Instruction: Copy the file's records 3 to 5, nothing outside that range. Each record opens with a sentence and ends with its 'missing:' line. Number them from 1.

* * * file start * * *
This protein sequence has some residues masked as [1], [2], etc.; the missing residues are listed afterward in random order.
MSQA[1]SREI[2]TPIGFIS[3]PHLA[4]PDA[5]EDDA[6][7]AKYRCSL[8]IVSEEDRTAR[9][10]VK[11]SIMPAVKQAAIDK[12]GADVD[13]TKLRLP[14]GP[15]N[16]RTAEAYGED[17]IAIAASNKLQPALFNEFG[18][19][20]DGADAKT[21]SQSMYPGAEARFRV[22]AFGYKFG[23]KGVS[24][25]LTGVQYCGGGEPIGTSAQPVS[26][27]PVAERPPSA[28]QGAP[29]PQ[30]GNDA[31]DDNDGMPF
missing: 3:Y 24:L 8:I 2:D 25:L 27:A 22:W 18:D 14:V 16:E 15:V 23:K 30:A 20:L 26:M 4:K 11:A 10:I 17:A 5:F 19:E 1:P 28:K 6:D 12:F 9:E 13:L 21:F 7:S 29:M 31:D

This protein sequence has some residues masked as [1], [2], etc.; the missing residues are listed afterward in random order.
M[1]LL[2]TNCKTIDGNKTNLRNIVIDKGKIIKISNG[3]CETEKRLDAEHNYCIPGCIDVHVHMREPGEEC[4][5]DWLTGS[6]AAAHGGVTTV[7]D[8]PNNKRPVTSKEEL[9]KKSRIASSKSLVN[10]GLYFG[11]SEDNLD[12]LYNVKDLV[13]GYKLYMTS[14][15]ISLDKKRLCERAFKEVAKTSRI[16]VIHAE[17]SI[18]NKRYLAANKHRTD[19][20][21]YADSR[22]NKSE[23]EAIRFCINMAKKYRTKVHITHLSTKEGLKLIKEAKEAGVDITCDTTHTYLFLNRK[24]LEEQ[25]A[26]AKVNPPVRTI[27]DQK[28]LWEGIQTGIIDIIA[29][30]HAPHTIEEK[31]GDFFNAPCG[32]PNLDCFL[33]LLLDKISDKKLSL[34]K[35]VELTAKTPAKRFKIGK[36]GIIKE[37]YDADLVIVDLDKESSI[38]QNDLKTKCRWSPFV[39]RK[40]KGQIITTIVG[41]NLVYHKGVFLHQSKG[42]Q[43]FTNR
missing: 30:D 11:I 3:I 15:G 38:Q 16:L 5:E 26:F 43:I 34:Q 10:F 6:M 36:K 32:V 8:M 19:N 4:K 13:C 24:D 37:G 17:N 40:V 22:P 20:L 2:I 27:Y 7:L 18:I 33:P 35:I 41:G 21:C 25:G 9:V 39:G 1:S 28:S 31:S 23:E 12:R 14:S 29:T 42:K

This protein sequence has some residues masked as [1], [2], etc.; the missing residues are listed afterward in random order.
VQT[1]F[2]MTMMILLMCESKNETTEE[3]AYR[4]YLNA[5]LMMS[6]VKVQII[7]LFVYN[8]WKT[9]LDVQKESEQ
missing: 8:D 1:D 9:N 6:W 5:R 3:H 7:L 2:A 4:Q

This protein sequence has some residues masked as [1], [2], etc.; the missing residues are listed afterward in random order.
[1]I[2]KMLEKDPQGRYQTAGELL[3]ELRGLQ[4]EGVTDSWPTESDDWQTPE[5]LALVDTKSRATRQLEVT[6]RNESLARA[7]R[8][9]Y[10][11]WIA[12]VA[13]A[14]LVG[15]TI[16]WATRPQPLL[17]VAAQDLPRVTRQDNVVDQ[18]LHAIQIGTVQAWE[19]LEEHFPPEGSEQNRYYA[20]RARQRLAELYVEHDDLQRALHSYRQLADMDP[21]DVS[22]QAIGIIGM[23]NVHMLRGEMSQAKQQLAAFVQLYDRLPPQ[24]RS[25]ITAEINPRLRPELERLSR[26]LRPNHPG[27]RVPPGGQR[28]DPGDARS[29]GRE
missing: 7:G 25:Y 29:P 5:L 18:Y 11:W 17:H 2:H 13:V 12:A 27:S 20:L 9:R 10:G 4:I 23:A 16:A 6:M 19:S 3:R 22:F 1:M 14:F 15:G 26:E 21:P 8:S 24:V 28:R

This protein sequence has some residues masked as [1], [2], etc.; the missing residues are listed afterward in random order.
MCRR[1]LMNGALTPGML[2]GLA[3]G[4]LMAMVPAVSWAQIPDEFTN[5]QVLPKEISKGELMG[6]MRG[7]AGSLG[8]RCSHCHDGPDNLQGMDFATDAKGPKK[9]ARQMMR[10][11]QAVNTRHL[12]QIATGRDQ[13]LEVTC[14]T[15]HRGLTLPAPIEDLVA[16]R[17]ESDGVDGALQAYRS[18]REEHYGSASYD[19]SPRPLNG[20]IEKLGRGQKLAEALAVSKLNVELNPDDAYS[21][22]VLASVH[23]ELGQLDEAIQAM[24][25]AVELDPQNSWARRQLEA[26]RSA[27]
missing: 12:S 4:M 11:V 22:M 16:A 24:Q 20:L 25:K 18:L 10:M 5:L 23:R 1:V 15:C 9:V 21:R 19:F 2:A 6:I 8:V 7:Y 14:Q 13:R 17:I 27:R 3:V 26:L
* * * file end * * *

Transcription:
This protein sequence has some residues masked as [1], [2], etc.; the missing residues are listed afterward in random order.
VQT[1]F[2]MTMMILLMCESKNETTEE[3]AYR[4]YLNA[5]LMMS[6]VKVQII[7]LFVYN[8]WKT[9]LDVQKESEQ
missing: 8:D 1:D 9:N 6:W 5:R 3:H 7:L 2:A 4:Q

This protein sequence has some residues masked as [1], [2], etc.; the missing residues are listed afterward in random order.
[1]I[2]KMLEKDPQGRYQTAGELL[3]ELRGLQ[4]EGVTDSWPTESDDWQTPE[5]LALVDTKSRATRQLEVT[6]RNESLARA[7]R[8][9]Y[10][11]WIA[12]VA[13]A[14]LVG[15]TI[16]WATRPQPLL[17]VAAQDLPRVTRQDNVVDQ[18]LHAIQIGTVQAWE[19]LEEHFPPEGSEQNRYYA[20]RARQRLAELYVEHDDLQRALHSYRQLADMDP[21]DVS[22]QAIGIIGM[23]NVHMLRGEMSQAKQQLAAFVQLYDRLPPQ[24]RS[25]ITAEINPRLRPELERLSR[26]LRPNHPG[27]RVPPGGQR[28]DPGDARS[29]GRE
missing: 7:G 25:Y 29:P 5:L 18:Y 11:W 17:H 2:H 13:V 12:A 27:S 20:L 9:R 10:G 4:I 23:A 16:A 6:M 19:S 3:R 22:F 1:M 14:F 15:G 26:E 21:P 8:S 24:V 28:R

This protein sequence has some residues masked as [1], [2], etc.; the missing residues are listed afterward in random order.
MCRR[1]LMNGALTPGML[2]GLA[3]G[4]LMAMVPAVSWAQIPDEFTN[5]QVLPKEISKGELMG[6]MRG[7]AGSLG[8]RCSHCHDGPDNLQGMDFATDAKGPKK[9]ARQMMR[10][11]QAVNTRHL[12]QIATGRDQ[13]LEVTC[14]T[15]HRGLTLPAPIEDLVA[16]R[17]ESDGVDGALQAYRS[18]REEHYGSASYD[19]SPRPLNG[20]IEKLGRGQKLAEALAVSKLNVELNPDDAYS[21][22]VLASVH[23]ELGQLDEAIQAM[24][25]AVELDPQNSWARRQLEA[26]RSA[27]
missing: 12:S 4:M 11:V 22:M 16:A 24:Q 20:L 25:K 18:L 10:M 5:L 23:R 1:V 15:C 9:V 21:R 19:F 2:A 6:I 8:V 7:Y 14:Q 13:R 17:I 27:R 3:V 26:L